The accidental shooting on the set of the movie “Rust” has dominated headlines since the incident occurred Thursday.
One name has been attached to the story more than any other: Alec Baldwin.
The 63-year-old Oscar nominee was rehearsing a scene for the Western film when he accidentally discharged a prop gun, resulting in the death of crew member Halyna Hutchins. Director Joel Souza was wounded but has since been released from a hospital.
Authorities have since launched an investigation into the incident, with which Baldwin has said he is cooperating “fully.”
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Details of the investigation are sparse and as rumors swirl, many are wondering whether Baldwin could end up being charged with a crime over the incident.
‘Level of culpability’
Fox News spoke about the incident with Chicago-based attorney Andrew Stoltmann, who said the shooting could “absolutely” lead to criminal charges against the “Beetlejuice” star.
“He needs to start thinking like a potential defendant instead of just somebody who made a tragic mistake,” the attorney warned. “There are crimes that cover this sort of situation depending on his level of culpability.”
“He needs to start thinking like a potential defendant instead of just somebody who made a tragic mistake.”
Not much is currently known about the incident, including whether Baldwin himself had any level of responsibility to test or otherwise inspect the firearm, making it hard to pin down any potential charges the star could face.
“There are literally about a hundred different issues that would need to be resolved, but there is something called negligent homicide,” Stoltmann explained. “I’m certainly not saying he’s going to be charged, but what I am saying is anytime somebody shoots another human being – even on accident, even in self-defense – the police and eventually prosecutors look very, very carefully at what happened.”
“Anytime somebody shoots another human being – even on accident, even in self-defense – the police and eventually prosecutors look very, very carefully at what happened.”
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Many are also questioning whether the movie’s props team potentially bears some responsibility, though Stoltmann said that “further decisions with respect to any criminal liability would be made at another time” after Baldwin has been investigated.
“If somebody just handed [Baldwin] the gun and said, ‘This is a prop gun,’ then obviously he has no criminal liability,” the attorney continued. “But the $64,000 question is: What role did he have with respect to preparing this gun? Were there any testing processes or procedures that he skipped or didn’t partake in? At this point, of course, it’s just too early to say since we don’t know answers to questions like that.”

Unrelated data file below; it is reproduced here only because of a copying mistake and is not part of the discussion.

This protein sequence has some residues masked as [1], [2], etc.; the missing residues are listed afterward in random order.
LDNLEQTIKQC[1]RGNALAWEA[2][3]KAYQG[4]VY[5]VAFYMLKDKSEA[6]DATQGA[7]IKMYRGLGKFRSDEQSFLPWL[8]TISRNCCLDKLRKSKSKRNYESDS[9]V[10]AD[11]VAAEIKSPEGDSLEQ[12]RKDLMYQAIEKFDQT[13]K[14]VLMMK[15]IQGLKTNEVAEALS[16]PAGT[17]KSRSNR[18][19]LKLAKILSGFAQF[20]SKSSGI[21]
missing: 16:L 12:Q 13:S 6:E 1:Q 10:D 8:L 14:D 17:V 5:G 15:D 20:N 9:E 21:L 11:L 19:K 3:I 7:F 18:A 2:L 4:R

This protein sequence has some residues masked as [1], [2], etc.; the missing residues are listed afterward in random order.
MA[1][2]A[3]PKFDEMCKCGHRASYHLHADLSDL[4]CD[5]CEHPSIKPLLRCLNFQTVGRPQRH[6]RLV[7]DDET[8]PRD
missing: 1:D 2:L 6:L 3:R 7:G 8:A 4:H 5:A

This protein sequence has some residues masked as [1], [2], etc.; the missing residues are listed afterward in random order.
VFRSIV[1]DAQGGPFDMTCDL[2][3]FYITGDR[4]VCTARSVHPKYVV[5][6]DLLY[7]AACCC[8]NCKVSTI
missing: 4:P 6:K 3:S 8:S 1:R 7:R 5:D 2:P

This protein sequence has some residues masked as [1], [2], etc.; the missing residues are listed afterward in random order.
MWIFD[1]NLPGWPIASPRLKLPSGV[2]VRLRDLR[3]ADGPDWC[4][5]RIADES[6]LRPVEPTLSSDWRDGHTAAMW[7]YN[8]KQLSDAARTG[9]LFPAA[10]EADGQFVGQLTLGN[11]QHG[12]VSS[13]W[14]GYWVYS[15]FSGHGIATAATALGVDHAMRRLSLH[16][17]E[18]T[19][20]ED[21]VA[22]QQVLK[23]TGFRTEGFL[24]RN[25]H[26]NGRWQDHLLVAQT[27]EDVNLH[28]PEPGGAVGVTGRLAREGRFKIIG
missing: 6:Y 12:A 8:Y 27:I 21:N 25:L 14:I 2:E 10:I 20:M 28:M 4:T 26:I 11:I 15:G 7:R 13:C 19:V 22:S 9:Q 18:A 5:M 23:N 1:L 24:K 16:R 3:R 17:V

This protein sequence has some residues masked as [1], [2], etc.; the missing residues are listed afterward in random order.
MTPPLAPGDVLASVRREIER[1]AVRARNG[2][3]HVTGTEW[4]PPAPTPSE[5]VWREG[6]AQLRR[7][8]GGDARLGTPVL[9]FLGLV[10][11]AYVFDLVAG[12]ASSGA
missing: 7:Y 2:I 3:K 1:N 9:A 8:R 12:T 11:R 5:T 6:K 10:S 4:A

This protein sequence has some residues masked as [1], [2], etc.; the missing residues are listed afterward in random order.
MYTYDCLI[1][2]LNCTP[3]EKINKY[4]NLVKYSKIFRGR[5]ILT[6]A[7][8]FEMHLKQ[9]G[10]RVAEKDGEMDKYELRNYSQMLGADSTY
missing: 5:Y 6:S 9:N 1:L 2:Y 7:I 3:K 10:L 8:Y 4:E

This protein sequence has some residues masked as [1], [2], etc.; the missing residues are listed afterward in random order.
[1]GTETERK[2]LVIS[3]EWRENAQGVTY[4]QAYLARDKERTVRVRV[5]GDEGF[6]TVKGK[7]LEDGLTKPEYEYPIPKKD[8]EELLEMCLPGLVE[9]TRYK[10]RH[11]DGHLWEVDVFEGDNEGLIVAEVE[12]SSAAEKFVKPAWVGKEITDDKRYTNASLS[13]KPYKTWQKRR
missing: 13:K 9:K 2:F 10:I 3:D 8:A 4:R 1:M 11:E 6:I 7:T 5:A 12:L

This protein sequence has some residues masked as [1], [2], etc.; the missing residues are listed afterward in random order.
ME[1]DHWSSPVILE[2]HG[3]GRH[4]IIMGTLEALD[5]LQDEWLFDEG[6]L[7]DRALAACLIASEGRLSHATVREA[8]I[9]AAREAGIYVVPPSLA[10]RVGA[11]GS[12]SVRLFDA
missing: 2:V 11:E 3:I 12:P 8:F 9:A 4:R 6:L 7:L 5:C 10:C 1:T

Movie’s props department eyed
Christopher Melcher, of California’s Walzer Melcher, told Fox News that the props department – or whoever is in charge of it – “bears most of the blame.”
He said the props team would know whether any firearms on a movie set “present a danger” to those nearby because of other incidents of actors being killed or injured by prop guns, not to mention “common sense.”
“The prop master would know that this is dangerous and would have to take extreme precautions to make sure that the gun was handled correctly, that the actor was instructed how to use it, to verify that there weren’t bullets in the gun – that they were blanks, to make sure that there was a safe distance between the actor and [anyone] who was anywhere near the gun,” he explained.
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“All of those precautions would be drilled into the actor, anyone handling the gun. They would go through these procedures backward and forwards each time,” Melcher continued. “The failure to do so would certainly lead to a civil suit for money damages by anyone injured here and then also the possible criminal prosecution for being so reckless to allow it.”
“The prop master would know that this is dangerous and would have to take extreme precautions to make sure that the gun was handled correctly, that the actor was instructed how to use it.”
He also pointed out that the murky details make it difficult to pin down how the potential case could be tried and subsequently unfold.
“If [the indcient] was during the filming of a scene, the prop master would know exactly how that scene was set up, where everyone was standing, the distances that needed to be there … ,” the lawyer explained. “The failure to do so would be so reckless that this is not an accident, it’s not a mistake. It’s something beyond that because it’s so foreseeable to someone who knows about firearms that this is deadly.”
Melcher said “there could be a criminal prosecution of the prop master if the gun was fired during a scene.”
The 911 audio from the incident confirms the gun was discharged during a rehearsal, which are generally used to examine different camera angles and practice dialogue, any choreography and use of props – raising the question of why Hutchins and Souza were in the line of fire rather than watching from the sidelines.
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Furthermore, Melcher said, if Baldwin was using the gun as instructed, he has “no liability” for the incident, but if he was handed the gun without verifying whether it was loaded, that “would be reckless” and would potentially make Baldwin “responsible,.”
Any proof that Baldwin was “playing around” with the firearm also could potentially get him in legal trouble, the attorney said.
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The case will likely move slowly, Stoltmann said, predicting that because it’s so high-profile, it could take “at least two months, if not longer” before any progress is seen.